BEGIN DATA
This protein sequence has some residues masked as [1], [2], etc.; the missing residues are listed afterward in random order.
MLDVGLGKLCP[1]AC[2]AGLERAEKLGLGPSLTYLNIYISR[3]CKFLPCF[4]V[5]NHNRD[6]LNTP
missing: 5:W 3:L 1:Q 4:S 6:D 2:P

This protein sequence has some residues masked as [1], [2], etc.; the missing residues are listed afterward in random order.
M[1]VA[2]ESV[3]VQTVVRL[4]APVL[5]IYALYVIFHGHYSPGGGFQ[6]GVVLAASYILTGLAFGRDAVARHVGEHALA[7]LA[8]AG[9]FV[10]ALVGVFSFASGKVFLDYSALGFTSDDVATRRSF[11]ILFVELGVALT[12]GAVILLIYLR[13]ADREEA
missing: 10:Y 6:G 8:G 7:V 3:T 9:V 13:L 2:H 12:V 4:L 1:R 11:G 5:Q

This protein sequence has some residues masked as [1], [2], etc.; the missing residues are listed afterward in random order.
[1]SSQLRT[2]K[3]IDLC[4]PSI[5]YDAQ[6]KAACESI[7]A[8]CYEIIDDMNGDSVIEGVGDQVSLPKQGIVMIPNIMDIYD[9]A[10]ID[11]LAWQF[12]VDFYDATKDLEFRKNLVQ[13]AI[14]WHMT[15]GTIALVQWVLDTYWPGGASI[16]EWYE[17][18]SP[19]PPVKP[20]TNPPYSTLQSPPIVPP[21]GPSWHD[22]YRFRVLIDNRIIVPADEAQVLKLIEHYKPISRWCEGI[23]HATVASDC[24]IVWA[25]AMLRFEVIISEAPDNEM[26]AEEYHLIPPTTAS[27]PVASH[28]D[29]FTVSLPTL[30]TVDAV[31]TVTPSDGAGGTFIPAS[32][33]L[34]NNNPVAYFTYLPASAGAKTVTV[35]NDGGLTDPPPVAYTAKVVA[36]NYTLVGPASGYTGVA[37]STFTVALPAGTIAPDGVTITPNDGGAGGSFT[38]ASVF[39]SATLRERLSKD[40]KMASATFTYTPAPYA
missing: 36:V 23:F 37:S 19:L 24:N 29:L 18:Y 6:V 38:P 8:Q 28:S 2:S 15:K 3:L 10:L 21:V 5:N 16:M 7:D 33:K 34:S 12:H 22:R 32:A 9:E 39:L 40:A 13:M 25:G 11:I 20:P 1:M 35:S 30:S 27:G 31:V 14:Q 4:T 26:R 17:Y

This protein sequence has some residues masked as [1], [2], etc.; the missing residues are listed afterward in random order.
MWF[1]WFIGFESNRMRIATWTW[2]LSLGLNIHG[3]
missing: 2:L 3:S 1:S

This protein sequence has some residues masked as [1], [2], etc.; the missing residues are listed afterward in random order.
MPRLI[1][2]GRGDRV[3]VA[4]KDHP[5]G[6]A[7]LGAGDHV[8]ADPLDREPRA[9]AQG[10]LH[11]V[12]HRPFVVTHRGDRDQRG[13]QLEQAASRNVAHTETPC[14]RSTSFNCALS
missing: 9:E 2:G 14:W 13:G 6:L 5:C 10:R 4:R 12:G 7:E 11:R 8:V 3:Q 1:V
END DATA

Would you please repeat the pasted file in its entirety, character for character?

This protein sequence has some residues masked as [1], [2], etc.; the missing residues are listed afterward in random order.
MLDVGLGKLCP[1]AC[2]AGLERAEKLGLGPSLTYLNIYISR[3]CKFLPCF[4]V[5]NHNRD[6]LNTP
missing: 5:W 3:L 1:Q 4:S 6:D 2:P

This protein sequence has some residues masked as [1], [2], etc.; the missing residues are listed afterward in random order.
M[1]VA[2]ESV[3]VQTVVRL[4]APVL[5]IYALYVIFHGHYSPGGGFQ[6]GVVLAASYILTGLAFGRDAVARHVGEHALA[7]LA[8]AG[9]FV[10]ALVGVFSFASGKVFLDYSALGFTSDDVATRRSF[11]ILFVELGVALT[12]GAVILLIYLR[13]ADREEA
missing: 10:Y 6:G 8:G 7:V 3:T 9:V 13:L 2:H 12:V 4:L 1:R 11:G 5:Q

This protein sequence has some residues masked as [1], [2], etc.; the missing residues are listed afterward in random order.
[1]SSQLRT[2]K[3]IDLC[4]PSI[5]YDAQ[6]KAACESI[7]A[8]CYEIIDDMNGDSVIEGVGDQVSLPKQGIVMIPNIMDIYD[9]A[10]ID[11]LAWQF[12]VDFYDATKDLEFRKNLVQ[13]AI[14]WHMT[15]GTIALVQWVLDTYWPGGASI[16]EWYE[17][18]SP[19]PPVKP[20]TNPPYSTLQSPPIVPP[21]GPSWHD[22]YRFRVLIDNRIIVPADEAQVLKLIEHYKPISRWCEGI[23]HATVASDC[24]IVWA[25]AMLRFEVIISEAPDNEM[26]AEEYHLIPPTTAS[27]PVASH[28]D[29]FTVSLPTL[30]TVDAV[31]TVTPSDGAGGTFIPAS[32][33]L[34]NNNPVAYFTYLPASAGAKTVTV[35]NDGGLTDPPPVAYTAKVVA[36]NYTLVGPASGYTGVA[37]STFTVALPAGTIAPDGVTITPNDGGAGGSFT[38]ASVF[39]SATLRERLSKD[40]KMASATFTYTPAPYA
missing: 36:V 23:F 37:S 19:L 24:N 29:L 18:Y 6:V 38:P 8:Q 28:S 2:S 15:K 3:L 10:L 21:V 5:N 16:M 7:D 33:K 34:S 12:H 22:R 32:A 9:E 39:L 40:A 13:M 25:G 11:I 20:P 1:M 35:S 30:S 27:G 31:V 14:Q 4:T 26:R 17:Y

This protein sequence has some residues masked as [1], [2], etc.; the missing residues are listed afterward in random order.
MWF[1]WFIGFESNRMRIATWTW[2]LSLGLNIHG[3]
missing: 2:L 3:S 1:S

This protein sequence has some residues masked as [1], [2], etc.; the missing residues are listed afterward in random order.
MPRLI[1][2]GRGDRV[3]VA[4]KDHP[5]G[6]A[7]LGAGDHV[8]ADPLDREPRA[9]AQG[10]LH[11]V[12]HRPFVVTHRGDRDQRG[13]QLEQAASRNVAHTETPC[14]RSTSFNCALS
missing: 9:E 2:G 14:W 13:G 6:L 5:C 10:R 4:R 12:G 7:E 11:R 8:V 3:Q 1:V